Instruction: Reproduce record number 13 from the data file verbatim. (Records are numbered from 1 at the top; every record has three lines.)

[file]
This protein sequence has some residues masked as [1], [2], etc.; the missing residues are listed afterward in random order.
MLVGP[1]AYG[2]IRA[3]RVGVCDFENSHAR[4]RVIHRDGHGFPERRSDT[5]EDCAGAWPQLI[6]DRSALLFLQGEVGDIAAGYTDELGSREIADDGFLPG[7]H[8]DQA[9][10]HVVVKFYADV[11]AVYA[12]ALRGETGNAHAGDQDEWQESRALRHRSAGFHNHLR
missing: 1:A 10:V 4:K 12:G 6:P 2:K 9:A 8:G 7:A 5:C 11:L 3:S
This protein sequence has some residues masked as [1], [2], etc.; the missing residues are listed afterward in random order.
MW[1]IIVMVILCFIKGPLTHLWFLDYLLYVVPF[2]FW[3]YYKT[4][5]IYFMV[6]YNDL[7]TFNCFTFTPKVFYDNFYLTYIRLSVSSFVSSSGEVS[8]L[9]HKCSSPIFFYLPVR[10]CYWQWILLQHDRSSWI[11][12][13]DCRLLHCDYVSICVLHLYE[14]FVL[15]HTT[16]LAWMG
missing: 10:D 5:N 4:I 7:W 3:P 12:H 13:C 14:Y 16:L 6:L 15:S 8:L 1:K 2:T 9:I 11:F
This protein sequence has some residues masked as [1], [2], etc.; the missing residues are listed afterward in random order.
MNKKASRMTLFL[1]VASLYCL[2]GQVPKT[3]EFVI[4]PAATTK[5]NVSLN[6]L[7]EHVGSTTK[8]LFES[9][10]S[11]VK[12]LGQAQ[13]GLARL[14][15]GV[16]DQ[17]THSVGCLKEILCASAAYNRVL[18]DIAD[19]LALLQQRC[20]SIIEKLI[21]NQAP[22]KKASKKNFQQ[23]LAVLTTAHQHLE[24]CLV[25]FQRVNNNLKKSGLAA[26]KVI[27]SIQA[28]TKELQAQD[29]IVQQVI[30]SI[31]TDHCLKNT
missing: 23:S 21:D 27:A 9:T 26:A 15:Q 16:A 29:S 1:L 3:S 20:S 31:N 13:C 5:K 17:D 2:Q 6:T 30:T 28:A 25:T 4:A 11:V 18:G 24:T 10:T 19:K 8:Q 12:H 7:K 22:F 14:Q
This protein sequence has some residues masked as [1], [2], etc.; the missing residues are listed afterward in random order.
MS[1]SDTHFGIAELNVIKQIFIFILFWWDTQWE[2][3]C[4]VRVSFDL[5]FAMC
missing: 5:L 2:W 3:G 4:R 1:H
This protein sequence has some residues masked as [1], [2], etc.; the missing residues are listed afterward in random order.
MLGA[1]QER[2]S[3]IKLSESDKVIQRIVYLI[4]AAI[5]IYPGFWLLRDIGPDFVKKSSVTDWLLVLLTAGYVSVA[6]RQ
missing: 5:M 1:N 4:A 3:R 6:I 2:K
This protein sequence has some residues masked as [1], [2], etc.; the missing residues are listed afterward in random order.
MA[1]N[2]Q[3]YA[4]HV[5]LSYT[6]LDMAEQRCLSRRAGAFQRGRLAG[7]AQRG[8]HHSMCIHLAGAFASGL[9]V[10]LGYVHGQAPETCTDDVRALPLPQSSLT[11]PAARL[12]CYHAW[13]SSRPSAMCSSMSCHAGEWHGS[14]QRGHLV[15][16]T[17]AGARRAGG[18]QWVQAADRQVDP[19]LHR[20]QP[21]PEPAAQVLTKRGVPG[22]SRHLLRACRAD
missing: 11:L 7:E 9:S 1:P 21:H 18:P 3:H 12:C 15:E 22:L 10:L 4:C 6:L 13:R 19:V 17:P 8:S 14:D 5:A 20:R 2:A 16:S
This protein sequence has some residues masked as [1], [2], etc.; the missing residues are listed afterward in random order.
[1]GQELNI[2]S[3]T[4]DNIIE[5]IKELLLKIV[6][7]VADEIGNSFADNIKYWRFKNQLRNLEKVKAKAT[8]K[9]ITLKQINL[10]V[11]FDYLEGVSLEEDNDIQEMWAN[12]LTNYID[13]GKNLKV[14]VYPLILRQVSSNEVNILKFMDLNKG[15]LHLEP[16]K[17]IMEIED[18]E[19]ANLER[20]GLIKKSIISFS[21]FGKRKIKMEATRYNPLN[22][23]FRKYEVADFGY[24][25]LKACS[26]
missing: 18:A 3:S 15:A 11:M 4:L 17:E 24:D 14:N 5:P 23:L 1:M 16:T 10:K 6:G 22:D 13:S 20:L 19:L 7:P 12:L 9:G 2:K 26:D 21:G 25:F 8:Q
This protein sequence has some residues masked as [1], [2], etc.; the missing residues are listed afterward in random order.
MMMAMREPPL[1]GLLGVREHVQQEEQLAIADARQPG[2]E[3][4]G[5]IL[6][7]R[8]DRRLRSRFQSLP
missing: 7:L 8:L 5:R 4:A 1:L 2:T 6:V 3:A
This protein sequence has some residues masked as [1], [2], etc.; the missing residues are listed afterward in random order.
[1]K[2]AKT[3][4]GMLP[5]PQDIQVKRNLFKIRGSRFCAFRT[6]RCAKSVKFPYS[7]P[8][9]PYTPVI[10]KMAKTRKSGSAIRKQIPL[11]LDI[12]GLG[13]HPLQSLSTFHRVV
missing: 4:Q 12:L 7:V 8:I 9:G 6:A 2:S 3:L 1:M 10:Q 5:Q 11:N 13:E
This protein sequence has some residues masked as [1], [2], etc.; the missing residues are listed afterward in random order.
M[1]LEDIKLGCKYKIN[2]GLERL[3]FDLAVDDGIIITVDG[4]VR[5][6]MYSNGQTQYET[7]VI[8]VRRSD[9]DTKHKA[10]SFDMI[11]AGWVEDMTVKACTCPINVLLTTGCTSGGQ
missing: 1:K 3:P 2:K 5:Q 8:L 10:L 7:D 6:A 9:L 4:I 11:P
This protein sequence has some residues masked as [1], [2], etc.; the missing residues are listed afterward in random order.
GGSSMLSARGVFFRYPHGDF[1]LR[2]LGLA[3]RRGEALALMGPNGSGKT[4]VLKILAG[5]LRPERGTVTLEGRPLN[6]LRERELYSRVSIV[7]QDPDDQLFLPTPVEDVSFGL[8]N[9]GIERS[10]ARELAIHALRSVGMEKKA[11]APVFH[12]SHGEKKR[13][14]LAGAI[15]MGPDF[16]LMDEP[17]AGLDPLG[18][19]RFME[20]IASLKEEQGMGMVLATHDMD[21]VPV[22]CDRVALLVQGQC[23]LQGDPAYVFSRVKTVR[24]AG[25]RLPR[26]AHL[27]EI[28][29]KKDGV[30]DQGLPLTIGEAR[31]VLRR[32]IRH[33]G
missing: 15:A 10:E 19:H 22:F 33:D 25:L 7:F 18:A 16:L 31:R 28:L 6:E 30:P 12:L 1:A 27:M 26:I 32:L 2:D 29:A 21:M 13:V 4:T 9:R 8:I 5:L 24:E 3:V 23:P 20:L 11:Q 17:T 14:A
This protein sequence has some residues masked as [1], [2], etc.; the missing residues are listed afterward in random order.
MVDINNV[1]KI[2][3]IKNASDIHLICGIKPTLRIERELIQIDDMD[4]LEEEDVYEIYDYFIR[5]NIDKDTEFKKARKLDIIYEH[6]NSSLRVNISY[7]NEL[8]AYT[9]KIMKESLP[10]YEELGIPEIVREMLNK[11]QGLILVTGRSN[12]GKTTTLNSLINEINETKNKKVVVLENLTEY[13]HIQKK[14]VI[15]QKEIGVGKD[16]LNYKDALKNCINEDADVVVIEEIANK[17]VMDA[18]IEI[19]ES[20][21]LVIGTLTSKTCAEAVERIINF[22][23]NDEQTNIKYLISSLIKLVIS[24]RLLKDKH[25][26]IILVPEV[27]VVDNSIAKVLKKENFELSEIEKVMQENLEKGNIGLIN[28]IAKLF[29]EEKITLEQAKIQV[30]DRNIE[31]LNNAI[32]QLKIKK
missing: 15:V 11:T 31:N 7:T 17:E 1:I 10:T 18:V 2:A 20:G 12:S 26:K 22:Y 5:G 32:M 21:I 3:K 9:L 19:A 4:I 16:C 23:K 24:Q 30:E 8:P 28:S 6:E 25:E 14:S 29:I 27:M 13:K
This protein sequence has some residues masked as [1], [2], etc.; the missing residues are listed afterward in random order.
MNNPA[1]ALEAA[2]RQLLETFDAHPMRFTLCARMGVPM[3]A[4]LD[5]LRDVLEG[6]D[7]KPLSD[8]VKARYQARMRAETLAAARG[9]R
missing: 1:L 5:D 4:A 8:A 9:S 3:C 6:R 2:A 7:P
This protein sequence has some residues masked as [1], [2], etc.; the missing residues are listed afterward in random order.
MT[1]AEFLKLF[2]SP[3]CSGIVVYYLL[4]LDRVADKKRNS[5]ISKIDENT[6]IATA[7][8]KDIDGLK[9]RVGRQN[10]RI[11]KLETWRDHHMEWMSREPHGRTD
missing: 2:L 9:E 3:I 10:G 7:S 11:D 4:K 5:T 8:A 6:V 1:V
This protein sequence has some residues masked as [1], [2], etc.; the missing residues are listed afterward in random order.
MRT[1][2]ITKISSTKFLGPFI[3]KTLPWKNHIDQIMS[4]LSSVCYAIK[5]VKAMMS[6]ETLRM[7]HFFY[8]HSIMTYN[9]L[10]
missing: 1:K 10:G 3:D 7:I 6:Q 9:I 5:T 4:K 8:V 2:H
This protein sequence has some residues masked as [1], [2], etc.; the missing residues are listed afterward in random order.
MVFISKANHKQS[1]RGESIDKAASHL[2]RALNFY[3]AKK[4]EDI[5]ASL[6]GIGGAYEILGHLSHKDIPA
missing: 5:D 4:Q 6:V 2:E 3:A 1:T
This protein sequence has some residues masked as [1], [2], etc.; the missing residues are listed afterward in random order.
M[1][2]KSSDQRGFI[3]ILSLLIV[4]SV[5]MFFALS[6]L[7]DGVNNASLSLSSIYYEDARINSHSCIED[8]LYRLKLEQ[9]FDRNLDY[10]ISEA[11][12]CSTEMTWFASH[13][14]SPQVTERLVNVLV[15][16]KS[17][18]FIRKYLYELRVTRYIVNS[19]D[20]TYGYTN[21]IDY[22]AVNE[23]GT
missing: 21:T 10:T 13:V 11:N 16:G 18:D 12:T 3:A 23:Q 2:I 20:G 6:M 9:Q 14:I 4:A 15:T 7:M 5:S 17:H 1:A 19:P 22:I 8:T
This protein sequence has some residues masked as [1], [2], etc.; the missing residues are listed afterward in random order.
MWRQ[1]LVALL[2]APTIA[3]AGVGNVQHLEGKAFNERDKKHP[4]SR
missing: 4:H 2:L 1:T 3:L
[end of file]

This protein sequence has some residues masked as [1], [2], etc.; the missing residues are listed afterward in random order.
MNNPA[1]ALEAA[2]RQLLETFDAHPMRFTLCARMGVPM[3]A[4]LD[5]LRDVLEG[6]D[7]KPLSD[8]VKARYQARMRAETLAAARG[9]R
missing: 1:L 5:D 4:A 8:A 9:S 3:C 6:R 2:A 7:P